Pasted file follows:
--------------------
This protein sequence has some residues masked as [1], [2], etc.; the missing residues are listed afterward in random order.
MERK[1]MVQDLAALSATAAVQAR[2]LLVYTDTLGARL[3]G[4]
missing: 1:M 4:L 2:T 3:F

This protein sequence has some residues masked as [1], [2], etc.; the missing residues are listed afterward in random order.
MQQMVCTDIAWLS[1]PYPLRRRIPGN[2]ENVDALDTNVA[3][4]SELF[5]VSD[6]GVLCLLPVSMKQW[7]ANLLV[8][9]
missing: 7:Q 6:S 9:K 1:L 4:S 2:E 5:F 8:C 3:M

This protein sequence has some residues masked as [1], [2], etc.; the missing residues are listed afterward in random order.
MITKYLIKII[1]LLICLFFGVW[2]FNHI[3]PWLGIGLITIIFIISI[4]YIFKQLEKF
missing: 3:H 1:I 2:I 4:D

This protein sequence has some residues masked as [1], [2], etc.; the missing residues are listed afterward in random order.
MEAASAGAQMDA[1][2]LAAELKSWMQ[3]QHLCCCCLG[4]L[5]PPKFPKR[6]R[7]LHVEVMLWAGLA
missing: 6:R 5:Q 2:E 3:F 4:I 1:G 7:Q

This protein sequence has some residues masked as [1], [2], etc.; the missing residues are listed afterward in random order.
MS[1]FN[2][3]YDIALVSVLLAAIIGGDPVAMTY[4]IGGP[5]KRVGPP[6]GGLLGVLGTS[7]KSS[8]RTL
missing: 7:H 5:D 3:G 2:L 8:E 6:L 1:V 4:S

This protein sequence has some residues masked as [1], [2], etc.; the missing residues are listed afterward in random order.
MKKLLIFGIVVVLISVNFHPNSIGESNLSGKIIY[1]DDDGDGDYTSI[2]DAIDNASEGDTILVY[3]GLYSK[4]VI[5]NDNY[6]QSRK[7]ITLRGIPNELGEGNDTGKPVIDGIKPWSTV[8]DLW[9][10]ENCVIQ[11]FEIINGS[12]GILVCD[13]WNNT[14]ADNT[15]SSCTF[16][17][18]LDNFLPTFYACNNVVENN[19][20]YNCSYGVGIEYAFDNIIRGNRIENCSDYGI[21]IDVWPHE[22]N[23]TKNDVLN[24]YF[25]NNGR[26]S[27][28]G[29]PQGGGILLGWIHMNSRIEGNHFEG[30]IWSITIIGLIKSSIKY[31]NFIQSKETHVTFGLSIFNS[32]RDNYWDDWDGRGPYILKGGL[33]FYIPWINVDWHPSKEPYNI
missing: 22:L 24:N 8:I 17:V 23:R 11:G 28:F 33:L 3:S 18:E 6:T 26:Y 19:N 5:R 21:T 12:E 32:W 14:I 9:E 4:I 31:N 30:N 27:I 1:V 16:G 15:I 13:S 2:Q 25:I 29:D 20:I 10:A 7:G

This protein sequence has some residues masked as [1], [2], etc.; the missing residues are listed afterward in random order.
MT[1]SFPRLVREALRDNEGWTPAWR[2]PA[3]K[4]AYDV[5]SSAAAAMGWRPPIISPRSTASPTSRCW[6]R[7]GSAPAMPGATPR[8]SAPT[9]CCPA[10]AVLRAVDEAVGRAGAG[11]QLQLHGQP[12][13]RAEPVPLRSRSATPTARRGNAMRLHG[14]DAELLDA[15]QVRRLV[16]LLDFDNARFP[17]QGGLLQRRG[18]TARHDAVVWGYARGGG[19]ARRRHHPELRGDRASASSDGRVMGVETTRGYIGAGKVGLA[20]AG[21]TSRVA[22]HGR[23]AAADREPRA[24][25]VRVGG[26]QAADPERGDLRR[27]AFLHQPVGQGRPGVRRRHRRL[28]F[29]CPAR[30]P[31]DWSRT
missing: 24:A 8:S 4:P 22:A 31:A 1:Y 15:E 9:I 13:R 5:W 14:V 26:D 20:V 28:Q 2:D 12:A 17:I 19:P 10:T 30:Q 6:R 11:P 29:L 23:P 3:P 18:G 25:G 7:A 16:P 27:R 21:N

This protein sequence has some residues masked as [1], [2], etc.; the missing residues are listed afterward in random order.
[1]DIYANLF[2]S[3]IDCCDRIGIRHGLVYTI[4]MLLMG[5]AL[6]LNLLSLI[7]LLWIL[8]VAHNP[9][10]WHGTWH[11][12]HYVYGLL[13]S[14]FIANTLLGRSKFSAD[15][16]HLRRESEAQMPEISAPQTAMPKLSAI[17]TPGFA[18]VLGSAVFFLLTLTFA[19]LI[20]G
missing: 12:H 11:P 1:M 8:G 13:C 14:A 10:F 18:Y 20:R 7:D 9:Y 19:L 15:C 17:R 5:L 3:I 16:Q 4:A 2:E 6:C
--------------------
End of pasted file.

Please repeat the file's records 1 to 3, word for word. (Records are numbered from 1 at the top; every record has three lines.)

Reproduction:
This protein sequence has some residues masked as [1], [2], etc.; the missing residues are listed afterward in random order.
MERK[1]MVQDLAALSATAAVQAR[2]LLVYTDTLGARL[3]G[4]
missing: 1:M 4:L 2:T 3:F

This protein sequence has some residues masked as [1], [2], etc.; the missing residues are listed afterward in random order.
MQQMVCTDIAWLS[1]PYPLRRRIPGN[2]ENVDALDTNVA[3][4]SELF[5]VSD[6]GVLCLLPVSMKQW[7]ANLLV[8][9]
missing: 7:Q 6:S 9:K 1:L 4:S 2:E 5:F 8:C 3:M

This protein sequence has some residues masked as [1], [2], etc.; the missing residues are listed afterward in random order.
MITKYLIKII[1]LLICLFFGVW[2]FNHI[3]PWLGIGLITIIFIISI[4]YIFKQLEKF
missing: 3:H 1:I 2:I 4:D